Thursday, June 16, 2005

President Bush and Heritage Foundation Say Religion is Not Necessary

How the Abstinence-Only Controversy Shows that Scientists are Morally Proper:

I am aware of the fact that this is the kind of reasoning that got Socrates killed.  I'll probably get a UPS delivery of hemlock tomorrow morning.

First, a trip to the confessional: it was not Bush who said this, it was his press secretary, Ari Fleisher:
 Q Ari, the Associated Press reports that in reaction to what they termed your stern rebuke of Jerry Thacker, a group called Human Rights Campaign said that while this was a positive development, the Bush administration's "obsessive focus on abstinence as the solitary mechanism to prevent the transmission of HIV is not based on sound science."

And my question is, what is the Bush administration's response to this charge that you are obsessive and unscientific?

MR. FLEISCHER: I think from the President's point of view he has long made the case that abstinence is more than sound science, it's a sound practice, that abstinence has a proven track record of working. Now, this is part of an approach that includes, under the budget the President has submitted, other approaches as well, not just one approach or another approach.

But the President has indicated that he thinks that we need to have more of a focus in our school system on abstinence as an option for young people.
The Heritage Foundation backs this up.  In a long essay, they claim to have documented solid scientific evidence that abstinence-only sex education programs work.  They go on to discuss Virginity Pledge Programs; Not Me, Not Now; Operation Keepsake; Abstinence by Choice; Virginity Pledge Movement; Teen Aid and Teen Respect; Family Accountability Communicating Teen Sexuality (FACTS); Postponing Sexual Involvement (PSI); Project Taking Charge; and the Teen Aid Family Life Education Project.  

I am especially fond of the Virginity Pledge Movement.  It brings to mind an image of a prim young lady in an apron, polishing furniture with a certain household chemical, applying it adroitly with just the right movement, smiling at the camera.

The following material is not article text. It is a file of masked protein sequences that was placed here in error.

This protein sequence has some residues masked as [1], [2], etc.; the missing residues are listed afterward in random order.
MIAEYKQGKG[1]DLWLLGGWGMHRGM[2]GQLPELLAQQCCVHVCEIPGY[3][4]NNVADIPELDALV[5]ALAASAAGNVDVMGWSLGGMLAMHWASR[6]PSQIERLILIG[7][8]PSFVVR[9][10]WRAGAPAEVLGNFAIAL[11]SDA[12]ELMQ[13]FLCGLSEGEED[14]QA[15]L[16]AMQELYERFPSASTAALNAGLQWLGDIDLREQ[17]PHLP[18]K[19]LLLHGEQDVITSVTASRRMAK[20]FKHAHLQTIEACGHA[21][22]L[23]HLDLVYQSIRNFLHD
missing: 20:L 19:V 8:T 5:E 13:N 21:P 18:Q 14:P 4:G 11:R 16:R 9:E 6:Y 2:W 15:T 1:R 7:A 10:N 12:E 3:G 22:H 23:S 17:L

The Heritage Foundation put an awful lot of work into this argument.  They even cite a particular study that supports their claims, proudly mentioning that it was published in JAMA*.  All of this hardly seems worth the effort.  There is a long history of government funding for abstinence-only education.  

It is not my intention here to refute this nonsense; the Union of Concerned Scientists has done that already:  
During President Bush’s tenure as governor of Texas from 1995 to 2000, for instance, with abstinence-only programs in place, the state ranked last in the nation in the decline of teen birth rates among 15- to 17-year-old females.
Incidentally, the UCS has a donation matching program running until July 15.  An anonymous donor will double any donation until then (up to a total of $300,000).  But I am not really trying to solicit donations for them; that is just an aside.  The fact that I gave them another $50 is not meant to imply endorsement.**

The point is this: although it mostly is irritating to hear this tripe from a President who -- with a straight face -- often promotes the virtues of Sound Science, it also is comforting in a way.  Every one of these proclamations contains the implicit message that scientific findings lead to morally proper conclusions.  

After another trip to the confessional, I admit that the title of this post is misleading:  Bush and the Heritage Foundation did not really say that religion is unnecessary.  But, they may as well have:  If it makes sense to promote science as the foundation of a morally proper course of action, then it would follow that all of those atheist scientists are not really amoral heathens.  So long as they do their science right, they may still be heathens, but at least they are morally proper heathens.  

If science leads one to Do The Right Thing, do we really need religion?

UPDATE:  You will be happy to know that, as of 6/19/05, no hemlock has arrived.  Also, I would like to point out that the line of reasoning presented here already has been established by others.  Pharyngula has an amusing version presented as fictional allegory.  The author, Dr. Myers, links to a post on Majikthise, in which Ms. Beyerstein discusses a professor who was denied a chairmanship because of allegations that he was the author of an essay promoting atheism.  Ms. Beyerstein, in turn, links to a formal philosophical explication of The Euthyphro Dilemma, which refutes the validity of divine command as a source of moral goodness.

* The American Medical Association later issued a policy statement indicating that abstinence-only programs don't work, as did The Infectious Diseases Society of America (IDSA), the HIV Medicine Association (HIVMA), and the American Psychological Association.  There are many others, but if I listed them all, this would no longer be a footnote.

** I am practicing doublespeak in case I ever get elected President.

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